The album the rap industry has been waiting for. Period. Between Pusha T’s ability to rap on nearly any beat and the genius of a Kanye West production, we get the much anticipated DAYTONA.
Since Pusha T dropped the supposed part one to this album with King Push – Darkest Before Dawn: The Prelude in 2015, rap fans have been patiently waiting for the conclusion. While three years is frustrating for fans and risky for artists, Pusha T clearly took his time carefully developing his verses and hooks to make sure he would drop an instant classic.
“If You Know You Know”, the first song off the album shows this the most. Talking about his past career path, he peppers his verses with words and phrases about the drug game. He uses a slow buildup in his entrance to drop at the first chorus. From there, he doesn’t look back, using references to Big Meech, Al Roker, Oprah, and the Golden State Warriors to tell a story and creating a song that will definitely be staying high on the charts for a solid period of time. Moving to a piano beat, Pusha T talks heavily of his drug dealing past in “The Games We Play”.
The quality of production for the album is seen primarily in the transitions between tracks, most notably between “Come Back Baby” and “Santeria”. If you weren’t paying attention, the switch is so fluid that it sounds like a change in beat and not in song. Impressively enough, Pusha T beautifully combines his verses with that of the melodic voice of 070 Shake (who was also featured on Kanye’s recent album Ye). Paired with an aggressive hi-hat, “Santeria” is a solid pick for most underrated on the album.
Most importantly, what can’t be missed is Pusha T’s final track on the album, “Infrared”. This was, as many at this point know, the start of the beginning of Drake and Pusha T’s recent beef. Much of the song feels like one giant diss to the everything going on in today’s culture. However, Pusha T’s aims his lyrical gun straight at Drake with the verse:
“How could you ever right these wrongs? When you don’t even write your own songs, but us all play along, we all know what n****s for real been waitin’ on.”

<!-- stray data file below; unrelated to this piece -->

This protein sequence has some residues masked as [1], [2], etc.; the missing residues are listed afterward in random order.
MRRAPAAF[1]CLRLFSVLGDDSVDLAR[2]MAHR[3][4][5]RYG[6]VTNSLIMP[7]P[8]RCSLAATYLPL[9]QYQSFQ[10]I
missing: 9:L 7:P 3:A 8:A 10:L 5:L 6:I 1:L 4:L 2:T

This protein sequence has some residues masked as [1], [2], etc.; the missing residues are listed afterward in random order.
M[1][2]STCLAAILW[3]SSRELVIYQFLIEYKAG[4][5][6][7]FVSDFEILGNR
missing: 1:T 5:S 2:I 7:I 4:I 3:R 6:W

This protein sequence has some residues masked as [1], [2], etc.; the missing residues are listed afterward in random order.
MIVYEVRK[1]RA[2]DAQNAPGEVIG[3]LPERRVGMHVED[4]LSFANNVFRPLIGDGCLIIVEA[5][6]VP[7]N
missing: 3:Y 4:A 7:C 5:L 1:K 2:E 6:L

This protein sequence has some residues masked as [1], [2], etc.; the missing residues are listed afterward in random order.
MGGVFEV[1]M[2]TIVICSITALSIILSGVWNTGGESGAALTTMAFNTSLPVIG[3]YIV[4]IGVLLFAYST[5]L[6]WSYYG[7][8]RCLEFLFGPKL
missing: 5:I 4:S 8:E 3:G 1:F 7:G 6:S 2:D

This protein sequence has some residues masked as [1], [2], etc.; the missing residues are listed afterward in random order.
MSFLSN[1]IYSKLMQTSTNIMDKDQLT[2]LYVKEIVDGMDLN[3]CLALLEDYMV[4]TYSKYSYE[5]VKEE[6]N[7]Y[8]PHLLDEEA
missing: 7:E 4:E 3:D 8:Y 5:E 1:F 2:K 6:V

Clearly, this album was an extremely well-produced piece. That is no question. Pusha T took his time and dropped a solid set of tracks. Every verse is solid and every beat plays perfectly. With that said, I give DAYTONA:
This album is fantastic and might even rank up there in my top 20 rap albums, however, 7 songs constitute an EP, not an album. That is the only reason it loses that small little bit. DAYTONA will be a classic and is an early consideration for Best Rap Album of 2018.
5 thoughts on “DAYTONA – Pusha T”
Solid review. I’d only point out that certainly at 20 minutes this should be considered an EP but the amount of tracks alone doesn’t put it in that category. If you look 70s and 80s and even earlier you’ll see quite a lot of albums that are 7 songs (or even less) that are very much full length albums. Funk and Jazz are both notorious for this with the 8+ minute songs so a Miles Davis record might only have 4 song breaks but is still a 45 minute album. Same with Funkadelic who would have 6 or 7 songs on a 50+ minute album.
All that said you’re definitely right about it being a small helping of music that for me at least just made me want more. Great write-up!
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